Behind The Curtain Of The Cosmos

“Christ did not enchant men; He demanded that they believe in Him: except on one occasion, the Transfiguration. For a brief while, Peter, James, and John were permitted to see Him in His glory. For that brief while they had no need of faith. [Then] the vision vanished, and the memory of it did not prevent them from all forsaking Him when He was arrested, or Peter from denying that he had ever known Him.” – W.H. Auden, A Certain World 

I’ve always been enchanted with Jesus’ Transfiguration. 

It’s one of those Gospel stories that is so filled to the brim with details that I discover something new every time I return to it. 

Moses and Elijah appear – representing both the Law and the Prophets.

God speaks from a cloud – not unlike the pillar of smoke that accompanied the Israelites post Egypt.

Peter requests to build dwelling places – honoring the traditional response to a divine moment only to be brushed aside by Jesus.

But this year I’m sitting with the fact that, as Auden notes, those three disciples saw Jesus in his glory and still abandoned him in the end.

The life of faith is a transfigured life in that, we cannot return to what we once were, but we’re always falling back into the same rhythms – God will not leave us to our own devices and yet, we sure are hellbent on returning to them over and over again. 

The disciples catch a glimpse behind the curtain of the cosmos and they still throw it all away.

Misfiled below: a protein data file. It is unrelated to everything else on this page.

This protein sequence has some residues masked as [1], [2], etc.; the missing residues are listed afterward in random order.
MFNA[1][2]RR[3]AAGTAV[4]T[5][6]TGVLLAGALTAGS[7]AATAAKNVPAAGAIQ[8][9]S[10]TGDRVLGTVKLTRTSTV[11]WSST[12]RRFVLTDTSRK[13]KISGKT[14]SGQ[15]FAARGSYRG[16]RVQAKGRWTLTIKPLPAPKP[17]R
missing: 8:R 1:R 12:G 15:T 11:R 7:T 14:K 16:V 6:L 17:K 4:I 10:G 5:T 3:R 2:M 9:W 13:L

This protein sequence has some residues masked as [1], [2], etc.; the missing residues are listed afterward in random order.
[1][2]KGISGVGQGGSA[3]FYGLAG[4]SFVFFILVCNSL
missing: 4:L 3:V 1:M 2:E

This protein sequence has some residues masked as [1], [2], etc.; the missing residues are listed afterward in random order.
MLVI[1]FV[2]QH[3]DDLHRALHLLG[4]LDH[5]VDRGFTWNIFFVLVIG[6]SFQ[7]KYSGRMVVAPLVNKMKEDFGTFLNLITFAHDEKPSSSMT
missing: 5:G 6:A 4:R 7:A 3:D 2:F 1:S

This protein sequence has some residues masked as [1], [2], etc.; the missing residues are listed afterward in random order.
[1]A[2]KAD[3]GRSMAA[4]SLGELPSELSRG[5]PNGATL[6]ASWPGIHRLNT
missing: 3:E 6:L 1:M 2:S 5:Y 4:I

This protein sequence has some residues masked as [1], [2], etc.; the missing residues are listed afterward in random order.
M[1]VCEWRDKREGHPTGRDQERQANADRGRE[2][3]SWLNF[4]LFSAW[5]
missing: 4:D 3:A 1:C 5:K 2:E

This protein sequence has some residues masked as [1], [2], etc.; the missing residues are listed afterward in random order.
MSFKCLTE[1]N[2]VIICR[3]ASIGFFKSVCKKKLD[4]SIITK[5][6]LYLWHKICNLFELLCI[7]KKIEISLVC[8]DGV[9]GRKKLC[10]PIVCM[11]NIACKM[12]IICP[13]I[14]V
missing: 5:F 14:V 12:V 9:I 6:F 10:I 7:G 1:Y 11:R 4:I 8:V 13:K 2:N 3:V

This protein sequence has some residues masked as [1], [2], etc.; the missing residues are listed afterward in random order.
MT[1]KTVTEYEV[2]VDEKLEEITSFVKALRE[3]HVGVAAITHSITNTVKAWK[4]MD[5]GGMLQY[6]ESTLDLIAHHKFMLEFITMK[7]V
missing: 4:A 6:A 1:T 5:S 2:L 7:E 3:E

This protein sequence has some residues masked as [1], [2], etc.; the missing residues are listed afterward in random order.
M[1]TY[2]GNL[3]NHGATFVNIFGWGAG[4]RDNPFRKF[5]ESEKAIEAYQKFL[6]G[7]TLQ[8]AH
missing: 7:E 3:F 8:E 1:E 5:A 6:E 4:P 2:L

While this should certainly give us pause, it should also give us encouragement – God does not give up on us even if (and when) we give up on God. 

Michael Kiwanuka’s “I’ve Been Dazed” has a melancholic feel but the lyrics point to something greater. For a singer/songwriter wrestling with self-doubt, the song stands as a witness to the power of music. The repetitious “The Lord said to me / Time is a healer / Love is the answer / I’m on my way” feels as if the words could’ve been on the lips of Jesus heading down from the mountain knowing that Jerusalem was hanging on the horizon.

One of my favorite musical moments occurs when an artist blindsides the listener with a change in tone and feel midway through the song. Loving’s “If I Am Only In My Thoughts” hits with this one guitar note right in the middle that leads into a simple solo with all sorts of ear-wormy goodness. Similar to Kiwanuka’s “I’ve Been Dazed,” the song, to me, feels reminiscent of Christ’s Transfiguration.

Finally (because, how could I not include it?) we’ve got Sufjan Stevens’ “The Transfiguration.” I will never forget hearing the opening banjo strumming live in Asheville NC more than a decade ago, and a huge crowd joining together in one voice at the end to triumphantly declare: “Lost in the cloud, a voice. Have no fear! We draw near! / Lost in the cloud, a sign. Son of man! Turn your ear. / Lost in the cloud, a voice. Lamb of God! We draw near! / Lost in the cloud, a sign. Son of man! Son of God!”

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